Paying some visits in northwest Oklahoma last year, I ignored everybody’s advice and got a motel room by myself where I wanted to be. I’ll honor my hunches forever, after that.
A freezing cold wind was blasting over the wheat fields and whooshing down the streets of the town. Where all the tumbleweeds came from I’ll never know. But they were floating and bobbing down every sidewalk.
It didn’t take much to keep me indoors, so I looked around at the people who’d be riding out the storm with me. I glanced one way and stopped. This guy was a new breed and I was going to write about him.
I instantly named him ‘Titus.’ He was lounging across the night clerk’s desk in a gorgeous languid manly way. They were reminiscing about the tornadoes that regularly flattened his part of OKC.
I listened to him and watched for a couple of hours. Then I went to my room, cranked up my laptop and wrote what I saw. I haven’t stopped.
Titus & Cody were electric. Not too many people spin through life at such a blinding, unfathomable speed. They were vital; they lived like every second was precious. It all mattered!
They were the life-givers. Family, friends, clients and strangers somehow depended on them to keep things going.
They both grew up in OK, but his mom plopped him outside her hillbilly uncle’s shack. Cody’s folks were deeply-respected doctors in a small town. Her folks lost most of their money and died not long after that.
After Titus’s mother got rid of him, she didn’t look once over her shoulder. She washed her hands of her baby, forever.
Titus paid his way as a child and as he grew into a man. He went to the local school, but he also worked. Hard.
He took any ranch work he could find. He was tall and got taller. His muscles filled his chest, arms, every inch of his body. First he built fences, stabbing post hole diggers through the hard red mountain. Cowboy work was easy after that. Then he found the work he loved: the Oklahoma oilfields. He worked at every job there, if the company would allow it. He also made contacts all across the US and even in a few foreign countries where he’d worked.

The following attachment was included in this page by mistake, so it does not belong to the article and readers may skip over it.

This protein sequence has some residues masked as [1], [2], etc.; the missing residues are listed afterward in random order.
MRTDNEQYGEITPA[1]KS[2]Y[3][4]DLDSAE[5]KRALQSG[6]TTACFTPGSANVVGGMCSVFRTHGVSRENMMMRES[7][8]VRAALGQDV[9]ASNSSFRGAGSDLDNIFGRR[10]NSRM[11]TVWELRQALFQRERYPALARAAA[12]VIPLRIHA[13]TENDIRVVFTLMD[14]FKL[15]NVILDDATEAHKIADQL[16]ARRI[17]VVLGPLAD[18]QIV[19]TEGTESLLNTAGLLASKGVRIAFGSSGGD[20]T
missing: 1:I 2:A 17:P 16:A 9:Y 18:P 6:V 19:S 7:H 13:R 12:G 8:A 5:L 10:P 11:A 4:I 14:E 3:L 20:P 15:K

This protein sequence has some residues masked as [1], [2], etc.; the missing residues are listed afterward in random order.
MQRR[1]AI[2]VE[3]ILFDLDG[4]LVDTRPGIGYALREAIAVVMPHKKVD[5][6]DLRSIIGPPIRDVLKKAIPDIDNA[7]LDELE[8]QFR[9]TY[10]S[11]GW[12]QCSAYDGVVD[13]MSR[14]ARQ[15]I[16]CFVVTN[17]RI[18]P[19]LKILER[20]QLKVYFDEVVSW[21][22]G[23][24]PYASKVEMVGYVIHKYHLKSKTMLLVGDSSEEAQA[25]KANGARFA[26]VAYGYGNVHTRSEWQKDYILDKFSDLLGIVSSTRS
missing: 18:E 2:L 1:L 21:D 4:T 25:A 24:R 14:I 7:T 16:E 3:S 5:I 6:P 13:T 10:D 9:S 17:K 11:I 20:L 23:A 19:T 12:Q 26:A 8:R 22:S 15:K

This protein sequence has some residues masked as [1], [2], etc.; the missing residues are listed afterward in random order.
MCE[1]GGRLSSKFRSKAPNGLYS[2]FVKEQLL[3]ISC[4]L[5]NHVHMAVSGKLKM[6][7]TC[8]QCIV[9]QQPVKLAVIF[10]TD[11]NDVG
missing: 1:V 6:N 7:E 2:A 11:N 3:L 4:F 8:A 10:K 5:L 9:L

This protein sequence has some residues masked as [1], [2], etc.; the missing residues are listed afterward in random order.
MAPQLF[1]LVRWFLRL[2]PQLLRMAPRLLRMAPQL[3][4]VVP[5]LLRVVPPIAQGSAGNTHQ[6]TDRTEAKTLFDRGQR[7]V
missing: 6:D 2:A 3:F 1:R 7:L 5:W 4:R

Unfortunately, oil field men had a bad rep and no amount of money would make it disappear. Titus never forgot town people crossing the street to avoid him or the other oil field workers. Or when he heard their jeering kids behind him. He knew they might’ve learned those cat calls at home.
oil field cash
oil field trash!
When he figured he knew enough, he stopped working on rigs. No more ugly words following him.
He moved to Oklahoma City and started an oil consulting firm.
That year he got wealthy. He usually wore hand-tailored suits when he visited a client. The day he was trapped in that motel, though, he wore western.
She saw him first. And he was hot. His muscles rounded out his jeans and his cowboy shirt was tight across his chest. Then, he looked rich: those boots could’ve cost a fortune.
Listening to him talk about the tornado belt where lived, she knew that he was several rungs beyond her up the property ladder. His house and office, the barns and horses, the boats and vehicles. But something told that her that this hot rich dude fit in nowhere.
That’s the free part.
This is a clean or sweet romance. I focus on the budding love between Cody and Titus and the love-explosions taking control. The writing is tight and tension is high.
Like every good love story, there’s a beginning, middle and a HEA. I’m happy and I’m proud of my work.
The beginning up to Cody’s pov at the end is still in omniscient but her small section is already in 3rd. I’ll keep writing, telling you where to find the book when it’s in progress. I like to think of my readers enjoying themselves with my books and critiquing them.
You might not care about this, but the Creative Writer in me cares. I heard it and I wrote it. I caught the local talk, which is great for spinning a story. It’s very dramatic, haunting those piney woods and no where else. People in southern Oklahoma talk like this. The waitress really does call you ‘Baby.’
So the idea came to me, watching this gorgeous dude in a motel lobby during a tornado. Thank you for reading my new book.
All the Best!
But why don’t you just call me ‘Julie’?